Andy Rooney, long a fixture on ‘60 Minutes’, will announce his retirement from the show on Sunday, ending a 23 year stint on the program. As Lisa de Moraes reported:
Andy Rooney will announce on Sunday’s “60 Minutes” that it will be his last regular appearance on the newsmagazine. Rooney, 92, has been featured on the program since 1978.
Sunday’s appearance will be Rooney’s 1097th original essay for “60 Minutes,” and will be preceded by a segment in which Rooney looks back on his career in an interview with Morley Safer, CBS News said.
Rooney’s very first essay, delivered in July of ’78, was about the reporting of automobile fatalities over the July 4 weekend.
However, Rooney didn’t become a regular feature on the show until that fall. Before getting the end slot to himself a year later in 1979, Rooney alternated weeks with James J. Kilpatrick and Shana Alexander,
“He’ll hate hearing this, but he’s an American original,” CBS News chairman Jeff Fager said Tuesday in the announcement.
Rooney’s blunt pieces on ‘60 minutes’ have become the centerpiece of his legacy, but his writing and producing skills were prolific as well. As AP explained:
“There’s nobody like Andy and there never will be,” said Jeff Fager, chairman of CBS News and “60 Minutes” executive producer.
He called Rooney’s contributions to the program “immeasurable,” and added, “It’s harder for him to do it every week, but he will always have the ability to speak his mind on ‘60 Minutes’ when the urge hits him.”
Rooney began speaking his mind on “60 Minutes” in July 1978 with an essay about misleading reporting of automobile fatalities on the Independence Day weekend.
“Car for car,” argued Rooney, “it’s one of the safest weekends of the year to be going someplace.” In fact, fewer people die of all causes on that weekend than at most other times, his research told him. And since “fewer people are watching television over the Fourth,” he added, “I suppose fewer die of boredom.”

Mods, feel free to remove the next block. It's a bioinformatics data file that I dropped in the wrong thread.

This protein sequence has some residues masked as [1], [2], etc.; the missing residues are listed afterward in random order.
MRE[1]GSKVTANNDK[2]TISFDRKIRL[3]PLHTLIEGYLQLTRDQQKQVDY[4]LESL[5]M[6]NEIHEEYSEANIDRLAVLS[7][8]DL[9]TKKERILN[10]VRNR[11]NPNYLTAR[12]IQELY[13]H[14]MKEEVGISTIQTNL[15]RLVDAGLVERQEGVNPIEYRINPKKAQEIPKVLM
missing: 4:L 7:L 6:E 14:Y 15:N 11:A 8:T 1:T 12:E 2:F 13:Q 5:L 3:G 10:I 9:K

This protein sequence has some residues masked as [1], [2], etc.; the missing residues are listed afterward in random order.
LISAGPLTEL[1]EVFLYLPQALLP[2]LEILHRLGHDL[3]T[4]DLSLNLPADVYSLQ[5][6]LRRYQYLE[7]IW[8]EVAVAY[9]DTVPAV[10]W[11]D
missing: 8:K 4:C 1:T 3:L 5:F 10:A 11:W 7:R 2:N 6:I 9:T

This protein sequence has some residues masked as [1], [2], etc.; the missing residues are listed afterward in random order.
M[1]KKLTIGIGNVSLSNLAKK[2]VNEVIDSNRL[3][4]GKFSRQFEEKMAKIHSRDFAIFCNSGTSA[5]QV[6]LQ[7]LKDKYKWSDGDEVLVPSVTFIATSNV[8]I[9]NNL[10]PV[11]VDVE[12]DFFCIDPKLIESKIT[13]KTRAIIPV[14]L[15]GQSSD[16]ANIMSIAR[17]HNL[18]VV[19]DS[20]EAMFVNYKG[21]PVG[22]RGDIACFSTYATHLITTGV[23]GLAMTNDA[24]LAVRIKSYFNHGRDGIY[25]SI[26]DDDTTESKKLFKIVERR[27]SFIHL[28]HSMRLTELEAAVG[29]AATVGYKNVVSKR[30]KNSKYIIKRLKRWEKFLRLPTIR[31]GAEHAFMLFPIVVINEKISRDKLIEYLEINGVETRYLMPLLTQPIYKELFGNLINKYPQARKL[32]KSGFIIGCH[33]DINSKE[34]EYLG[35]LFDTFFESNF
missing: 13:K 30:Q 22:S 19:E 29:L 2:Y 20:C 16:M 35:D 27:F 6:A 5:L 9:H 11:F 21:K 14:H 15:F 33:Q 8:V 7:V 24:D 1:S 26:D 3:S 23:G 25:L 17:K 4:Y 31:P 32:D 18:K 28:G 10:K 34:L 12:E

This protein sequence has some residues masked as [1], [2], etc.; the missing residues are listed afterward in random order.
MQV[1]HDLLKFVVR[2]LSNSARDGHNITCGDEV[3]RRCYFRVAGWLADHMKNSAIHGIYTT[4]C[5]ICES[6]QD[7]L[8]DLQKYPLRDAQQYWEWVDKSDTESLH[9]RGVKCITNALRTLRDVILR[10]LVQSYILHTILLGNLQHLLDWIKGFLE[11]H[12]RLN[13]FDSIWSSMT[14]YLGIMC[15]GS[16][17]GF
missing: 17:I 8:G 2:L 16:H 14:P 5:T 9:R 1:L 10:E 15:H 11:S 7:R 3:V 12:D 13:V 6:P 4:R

He was a tender 59 years old, and, that fall, he became a regular contributor, delivering sometimes folksy, sometimes peppery observations on ordinary life under the title, “A Few Minutes With Andy Rooney.”
Rooney had been a contributor to “60 Minutes” since the show’s debut. During its first season in 1968 he appeared a few times in silhouette with Palmer Williams, “60 Minutes” senior producer, in a short-lived segment called “Ipso and Facto.”
He also produced “60 Minutes” segments during the broadcast’s first few seasons.
Rooney joined CBS in 1949 as a writer for “Arthur Godfrey’s Talent Scouts,” a hit show of that day. He also wrote for “The Garry Moore Show” (1959-65), a popular variety show. At the same time, he was writing for CBS News public-affairs broadcasts such as “The Twentieth Century” and “Calendar.”
He wrote his first television essay in 1964, “An Essay on Doors.” Continuing the collaboration with CBS News correspondent Harry Reasoner as on-camera narrator, Rooney composed contemplations on such subjects as bridges, chairs and women.
With “An Essay on War,” which aired on PBS in 1971, Rooney made his first appearance delivering his words.
But his skills as a writer and producer, not as the talking head he also famously became late in life, were the roles he said he always valued most.
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